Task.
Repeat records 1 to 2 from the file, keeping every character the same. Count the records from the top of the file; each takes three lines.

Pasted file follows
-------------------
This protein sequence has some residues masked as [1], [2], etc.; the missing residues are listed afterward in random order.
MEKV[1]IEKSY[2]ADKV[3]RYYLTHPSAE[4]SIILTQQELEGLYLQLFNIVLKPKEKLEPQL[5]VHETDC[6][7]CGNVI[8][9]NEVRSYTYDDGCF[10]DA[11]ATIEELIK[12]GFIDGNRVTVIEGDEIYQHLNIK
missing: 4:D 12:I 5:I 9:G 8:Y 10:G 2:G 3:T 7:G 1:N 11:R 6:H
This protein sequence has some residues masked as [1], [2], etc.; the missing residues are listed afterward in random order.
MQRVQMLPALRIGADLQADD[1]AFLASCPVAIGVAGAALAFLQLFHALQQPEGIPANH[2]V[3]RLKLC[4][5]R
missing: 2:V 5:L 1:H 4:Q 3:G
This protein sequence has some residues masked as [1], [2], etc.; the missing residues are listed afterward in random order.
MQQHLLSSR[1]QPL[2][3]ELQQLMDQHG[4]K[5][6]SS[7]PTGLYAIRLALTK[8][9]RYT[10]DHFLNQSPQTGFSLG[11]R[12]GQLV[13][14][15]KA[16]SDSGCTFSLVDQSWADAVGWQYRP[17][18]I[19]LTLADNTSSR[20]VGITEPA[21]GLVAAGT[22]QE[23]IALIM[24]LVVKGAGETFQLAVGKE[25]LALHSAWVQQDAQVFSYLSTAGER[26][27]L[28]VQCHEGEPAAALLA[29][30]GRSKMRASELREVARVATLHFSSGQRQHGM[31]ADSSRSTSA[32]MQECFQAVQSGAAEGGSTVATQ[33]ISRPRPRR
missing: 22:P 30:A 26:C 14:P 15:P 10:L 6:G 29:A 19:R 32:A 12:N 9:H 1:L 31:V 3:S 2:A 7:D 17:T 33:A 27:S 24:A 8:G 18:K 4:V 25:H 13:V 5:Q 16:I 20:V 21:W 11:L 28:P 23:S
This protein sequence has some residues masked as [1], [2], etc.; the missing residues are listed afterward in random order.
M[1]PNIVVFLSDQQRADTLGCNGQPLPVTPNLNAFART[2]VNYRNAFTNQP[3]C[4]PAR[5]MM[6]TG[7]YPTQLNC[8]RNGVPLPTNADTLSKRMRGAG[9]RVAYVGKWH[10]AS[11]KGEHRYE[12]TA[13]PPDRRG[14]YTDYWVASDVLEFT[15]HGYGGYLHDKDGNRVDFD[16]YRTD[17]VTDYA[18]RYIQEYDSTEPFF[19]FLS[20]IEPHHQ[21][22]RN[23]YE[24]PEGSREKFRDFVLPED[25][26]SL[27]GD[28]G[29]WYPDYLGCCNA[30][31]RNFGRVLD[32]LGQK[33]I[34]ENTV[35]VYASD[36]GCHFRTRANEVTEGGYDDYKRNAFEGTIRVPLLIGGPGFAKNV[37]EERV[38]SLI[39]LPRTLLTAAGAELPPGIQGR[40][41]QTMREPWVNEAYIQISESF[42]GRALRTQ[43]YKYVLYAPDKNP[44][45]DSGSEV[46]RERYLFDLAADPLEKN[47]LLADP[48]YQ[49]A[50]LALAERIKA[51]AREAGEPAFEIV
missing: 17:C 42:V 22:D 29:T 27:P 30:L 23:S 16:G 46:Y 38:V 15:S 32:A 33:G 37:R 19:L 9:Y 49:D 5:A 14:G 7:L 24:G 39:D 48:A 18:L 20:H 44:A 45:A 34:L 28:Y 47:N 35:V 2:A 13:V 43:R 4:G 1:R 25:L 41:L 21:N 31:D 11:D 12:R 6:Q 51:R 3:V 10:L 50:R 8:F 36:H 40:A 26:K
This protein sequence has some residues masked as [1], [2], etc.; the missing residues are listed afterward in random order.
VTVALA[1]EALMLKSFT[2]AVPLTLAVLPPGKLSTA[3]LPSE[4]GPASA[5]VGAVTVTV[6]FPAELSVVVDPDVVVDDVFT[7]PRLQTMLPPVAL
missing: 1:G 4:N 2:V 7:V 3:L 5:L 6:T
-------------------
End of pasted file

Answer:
This protein sequence has some residues masked as [1], [2], etc.; the missing residues are listed afterward in random order.
MEKV[1]IEKSY[2]ADKV[3]RYYLTHPSAE[4]SIILTQQELEGLYLQLFNIVLKPKEKLEPQL[5]VHETDC[6][7]CGNVI[8][9]NEVRSYTYDDGCF[10]DA[11]ATIEELIK[12]GFIDGNRVTVIEGDEIYQHLNIK
missing: 4:D 12:I 5:I 9:G 8:Y 10:G 2:G 3:T 7:G 1:N 11:R 6:H
This protein sequence has some residues masked as [1], [2], etc.; the missing residues are listed afterward in random order.
MQRVQMLPALRIGADLQADD[1]AFLASCPVAIGVAGAALAFLQLFHALQQPEGIPANH[2]V[3]RLKLC[4][5]R
missing: 2:V 5:L 1:H 4:Q 3:G